Oddities of Scottish and Irish Marriage Law
Posted by SuzanneR on September 12, 1998 at 00:59:09:
In response to Gretna Green, written by P. Bingham on September 11, 1998 at 20:39:13
As it happens, I am reading Wilkie Collins' Man and Wife (serialized 1870). Anyway, one of the characters, a woman who has been 'dishonored' by a man, tries to persuade him to marry her by saying:
"You know that we are in Scotland. You know that there are neither forms, ceremonies, nor delays in marriage, here. The plan I have proposed to you, secures my being received at an inn, and makes it easy and natural for you to join me there afterwards...A man and a woman who wish to be married (in Scotland) have only to declare themselves married--and the thing is done."
But what is more interesting to me is the reference to an Irish marriage law earlier in the book:
"By the Irish statute of George II, every marriage, celebrated by a Popish priest, between two Protestants, or between a Papist and any person who has been a Protestant within twelve months before the marriage, is declared null and void. And by two other acts of the same reign such a celebration of marriage is made a felony on the part of the priest. The clergy in Ireland or other religious denominations have been relieved from this law. But it still remains in force so far as the Roman Catholic priesthood is concerned."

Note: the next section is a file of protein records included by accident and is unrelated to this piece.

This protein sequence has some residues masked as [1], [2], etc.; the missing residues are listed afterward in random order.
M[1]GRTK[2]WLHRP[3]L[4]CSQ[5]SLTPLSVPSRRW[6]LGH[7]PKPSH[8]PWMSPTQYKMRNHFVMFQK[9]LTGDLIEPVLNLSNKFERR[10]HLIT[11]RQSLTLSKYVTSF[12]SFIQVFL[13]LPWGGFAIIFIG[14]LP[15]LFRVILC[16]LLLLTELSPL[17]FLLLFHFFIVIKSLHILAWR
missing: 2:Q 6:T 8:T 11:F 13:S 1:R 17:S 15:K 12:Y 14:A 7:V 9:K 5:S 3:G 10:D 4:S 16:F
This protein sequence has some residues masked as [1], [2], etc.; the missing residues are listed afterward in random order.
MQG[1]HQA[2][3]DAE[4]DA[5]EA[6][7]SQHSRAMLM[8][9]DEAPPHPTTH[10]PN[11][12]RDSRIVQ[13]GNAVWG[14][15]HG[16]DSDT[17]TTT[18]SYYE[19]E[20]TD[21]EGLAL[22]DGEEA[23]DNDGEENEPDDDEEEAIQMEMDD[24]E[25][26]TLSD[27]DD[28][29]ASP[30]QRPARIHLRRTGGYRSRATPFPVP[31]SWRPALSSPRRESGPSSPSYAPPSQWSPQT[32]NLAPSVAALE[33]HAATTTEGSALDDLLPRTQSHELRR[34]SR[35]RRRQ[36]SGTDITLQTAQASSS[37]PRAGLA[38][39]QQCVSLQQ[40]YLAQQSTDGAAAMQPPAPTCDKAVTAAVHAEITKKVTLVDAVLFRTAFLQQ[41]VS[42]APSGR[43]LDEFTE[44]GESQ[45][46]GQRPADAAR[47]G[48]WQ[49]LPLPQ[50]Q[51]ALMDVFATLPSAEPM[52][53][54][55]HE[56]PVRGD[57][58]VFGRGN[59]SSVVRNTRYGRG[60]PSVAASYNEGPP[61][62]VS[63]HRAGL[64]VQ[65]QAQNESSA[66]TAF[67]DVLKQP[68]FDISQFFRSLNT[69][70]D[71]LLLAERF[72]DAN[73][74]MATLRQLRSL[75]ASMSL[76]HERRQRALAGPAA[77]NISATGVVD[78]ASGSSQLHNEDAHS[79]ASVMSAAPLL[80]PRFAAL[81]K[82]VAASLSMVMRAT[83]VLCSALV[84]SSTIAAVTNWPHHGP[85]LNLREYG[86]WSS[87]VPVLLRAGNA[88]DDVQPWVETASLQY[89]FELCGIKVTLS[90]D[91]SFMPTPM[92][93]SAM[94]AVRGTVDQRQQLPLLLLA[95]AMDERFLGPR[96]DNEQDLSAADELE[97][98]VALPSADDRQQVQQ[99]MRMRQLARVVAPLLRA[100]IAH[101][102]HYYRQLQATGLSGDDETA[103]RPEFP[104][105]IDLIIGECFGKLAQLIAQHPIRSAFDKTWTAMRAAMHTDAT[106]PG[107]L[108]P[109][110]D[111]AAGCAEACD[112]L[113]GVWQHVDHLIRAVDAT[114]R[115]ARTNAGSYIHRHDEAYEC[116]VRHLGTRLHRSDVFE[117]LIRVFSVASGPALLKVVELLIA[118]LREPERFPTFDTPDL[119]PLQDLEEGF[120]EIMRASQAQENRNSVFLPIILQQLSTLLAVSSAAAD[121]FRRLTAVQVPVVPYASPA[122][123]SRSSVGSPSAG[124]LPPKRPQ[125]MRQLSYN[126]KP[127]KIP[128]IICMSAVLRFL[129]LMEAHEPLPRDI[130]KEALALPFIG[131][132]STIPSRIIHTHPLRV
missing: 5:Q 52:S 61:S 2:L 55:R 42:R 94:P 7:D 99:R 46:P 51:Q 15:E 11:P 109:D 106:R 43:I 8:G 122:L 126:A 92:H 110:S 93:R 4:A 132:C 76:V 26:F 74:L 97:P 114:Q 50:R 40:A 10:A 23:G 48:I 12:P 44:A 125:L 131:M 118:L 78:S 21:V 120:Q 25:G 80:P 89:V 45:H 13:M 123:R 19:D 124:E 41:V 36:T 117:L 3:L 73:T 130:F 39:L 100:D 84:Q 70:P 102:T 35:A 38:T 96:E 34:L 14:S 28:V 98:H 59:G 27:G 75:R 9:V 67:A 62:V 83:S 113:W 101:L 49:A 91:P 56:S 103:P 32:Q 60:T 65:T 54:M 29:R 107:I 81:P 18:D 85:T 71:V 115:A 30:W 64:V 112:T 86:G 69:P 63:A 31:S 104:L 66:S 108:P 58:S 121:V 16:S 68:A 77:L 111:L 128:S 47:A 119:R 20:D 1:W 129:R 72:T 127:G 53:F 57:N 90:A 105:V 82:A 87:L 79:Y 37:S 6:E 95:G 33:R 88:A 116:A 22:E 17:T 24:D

In the book a scoundrel of a man uses this "loophole" to get free of his marriage to his wife--the mother of the dishonored girl I first mentioned. (At the time of his marriage, the scoundrel had only recently converted to Catholicism to please his wife to be. Therefore, he was a Protestant within 12 months of his marriage.)
Anyone else ever read this book, or hear of this law? I feel rather sorry for the priest who committed a felony by officiating over such a marriage!
- Irish laws P. Bingham 22:57:58 9/12/98 (0)
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